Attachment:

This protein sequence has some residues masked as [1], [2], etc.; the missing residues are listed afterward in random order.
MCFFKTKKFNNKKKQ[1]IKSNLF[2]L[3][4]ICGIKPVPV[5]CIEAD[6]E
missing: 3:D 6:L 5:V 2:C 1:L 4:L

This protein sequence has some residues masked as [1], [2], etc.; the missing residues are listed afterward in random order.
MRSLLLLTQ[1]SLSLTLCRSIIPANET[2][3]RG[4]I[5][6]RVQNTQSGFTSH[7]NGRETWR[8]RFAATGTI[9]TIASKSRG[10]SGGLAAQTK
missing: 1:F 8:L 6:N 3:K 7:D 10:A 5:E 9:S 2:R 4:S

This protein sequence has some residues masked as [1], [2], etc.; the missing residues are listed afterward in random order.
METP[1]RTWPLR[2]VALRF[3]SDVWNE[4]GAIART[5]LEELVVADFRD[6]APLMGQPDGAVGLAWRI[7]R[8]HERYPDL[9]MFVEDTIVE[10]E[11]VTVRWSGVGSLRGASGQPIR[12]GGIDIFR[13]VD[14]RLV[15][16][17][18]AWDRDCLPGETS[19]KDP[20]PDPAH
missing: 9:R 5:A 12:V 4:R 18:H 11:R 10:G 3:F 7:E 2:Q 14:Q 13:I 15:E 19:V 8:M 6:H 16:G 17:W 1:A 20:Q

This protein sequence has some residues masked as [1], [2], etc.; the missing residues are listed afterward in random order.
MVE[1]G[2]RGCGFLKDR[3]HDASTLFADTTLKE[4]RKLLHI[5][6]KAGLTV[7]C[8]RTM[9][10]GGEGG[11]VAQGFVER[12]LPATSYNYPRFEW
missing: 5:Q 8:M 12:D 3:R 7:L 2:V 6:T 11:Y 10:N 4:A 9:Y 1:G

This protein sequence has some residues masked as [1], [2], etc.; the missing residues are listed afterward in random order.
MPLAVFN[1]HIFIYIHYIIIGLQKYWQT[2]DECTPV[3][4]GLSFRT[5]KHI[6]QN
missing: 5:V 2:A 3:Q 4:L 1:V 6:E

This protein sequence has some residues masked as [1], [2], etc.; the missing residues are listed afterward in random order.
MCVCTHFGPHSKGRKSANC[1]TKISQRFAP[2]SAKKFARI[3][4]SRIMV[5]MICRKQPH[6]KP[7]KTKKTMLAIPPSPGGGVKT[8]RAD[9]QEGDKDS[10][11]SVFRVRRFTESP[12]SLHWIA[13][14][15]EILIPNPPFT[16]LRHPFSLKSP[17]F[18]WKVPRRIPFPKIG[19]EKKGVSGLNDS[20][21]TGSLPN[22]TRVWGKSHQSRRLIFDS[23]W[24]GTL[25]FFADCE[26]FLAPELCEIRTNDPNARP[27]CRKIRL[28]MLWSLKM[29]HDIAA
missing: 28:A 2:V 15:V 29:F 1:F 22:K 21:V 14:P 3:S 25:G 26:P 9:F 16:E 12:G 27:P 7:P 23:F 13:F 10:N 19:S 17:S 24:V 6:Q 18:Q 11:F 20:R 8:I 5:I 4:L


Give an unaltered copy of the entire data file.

This protein sequence has some residues masked as [1], [2], etc.; the missing residues are listed afterward in random order.
MCFFKTKKFNNKKKQ[1]IKSNLF[2]L[3][4]ICGIKPVPV[5]CIEAD[6]E
missing: 3:D 6:L 5:V 2:C 1:L 4:L

This protein sequence has some residues masked as [1], [2], etc.; the missing residues are listed afterward in random order.
MRSLLLLTQ[1]SLSLTLCRSIIPANET[2][3]RG[4]I[5][6]RVQNTQSGFTSH[7]NGRETWR[8]RFAATGTI[9]TIASKSRG[10]SGGLAAQTK
missing: 1:F 8:L 6:N 3:K 7:D 10:A 5:E 9:S 2:R 4:S

This protein sequence has some residues masked as [1], [2], etc.; the missing residues are listed afterward in random order.
METP[1]RTWPLR[2]VALRF[3]SDVWNE[4]GAIART[5]LEELVVADFRD[6]APLMGQPDGAVGLAWRI[7]R[8]HERYPDL[9]MFVEDTIVE[10]E[11]VTVRWSGVGSLRGASGQPIR[12]GGIDIFR[13]VD[14]RLV[15][16][17][18]AWDRDCLPGETS[19]KDP[20]PDPAH
missing: 9:R 5:A 12:V 4:R 18:H 11:R 10:G 3:F 7:E 2:Q 14:Q 13:I 15:E 19:V 8:M 6:H 16:G 17:W 1:A 20:Q

This protein sequence has some residues masked as [1], [2], etc.; the missing residues are listed afterward in random order.
MVE[1]G[2]RGCGFLKDR[3]HDASTLFADTTLKE[4]RKLLHI[5][6]KAGLTV[7]C[8]RTM[9][10]GGEGG[11]VAQGFVER[12]LPATSYNYPRFEW
missing: 5:Q 8:M 12:D 3:R 7:L 2:V 6:T 11:Y 10:N 4:A 9:Y 1:G

This protein sequence has some residues masked as [1], [2], etc.; the missing residues are listed afterward in random order.
MPLAVFN[1]HIFIYIHYIIIGLQKYWQT[2]DECTPV[3][4]GLSFRT[5]KHI[6]QN
missing: 5:V 2:A 3:Q 4:L 1:V 6:E

This protein sequence has some residues masked as [1], [2], etc.; the missing residues are listed afterward in random order.
MCVCTHFGPHSKGRKSANC[1]TKISQRFAP[2]SAKKFARI[3][4]SRIMV[5]MICRKQPH[6]KP[7]KTKKTMLAIPPSPGGGVKT[8]RAD[9]QEGDKDS[10][11]SVFRVRRFTESP[12]SLHWIA[13][14][15]EILIPNPPFT[16]LRHPFSLKSP[17]F[18]WKVPRRIPFPKIG[19]EKKGVSGLNDS[20][21]TGSLPN[22]TRVWGKSHQSRRLIFDS[23]W[24]GTL[25]FFADCE[26]FLAPELCEIRTNDPNARP[27]CRKIRL[28]MLWSLKM[29]HDIAA
missing: 28:A 2:V 15:V 29:F 1:F 22:K 21:V 14:P 3:S 25:G 26:P 9:F 16:E 12:G 27:P 7:P 23:F 13:F 10:N 19:S 17:S 24:V 6:Q 18:Q 11:F 20:R 8:I 5:I 4:L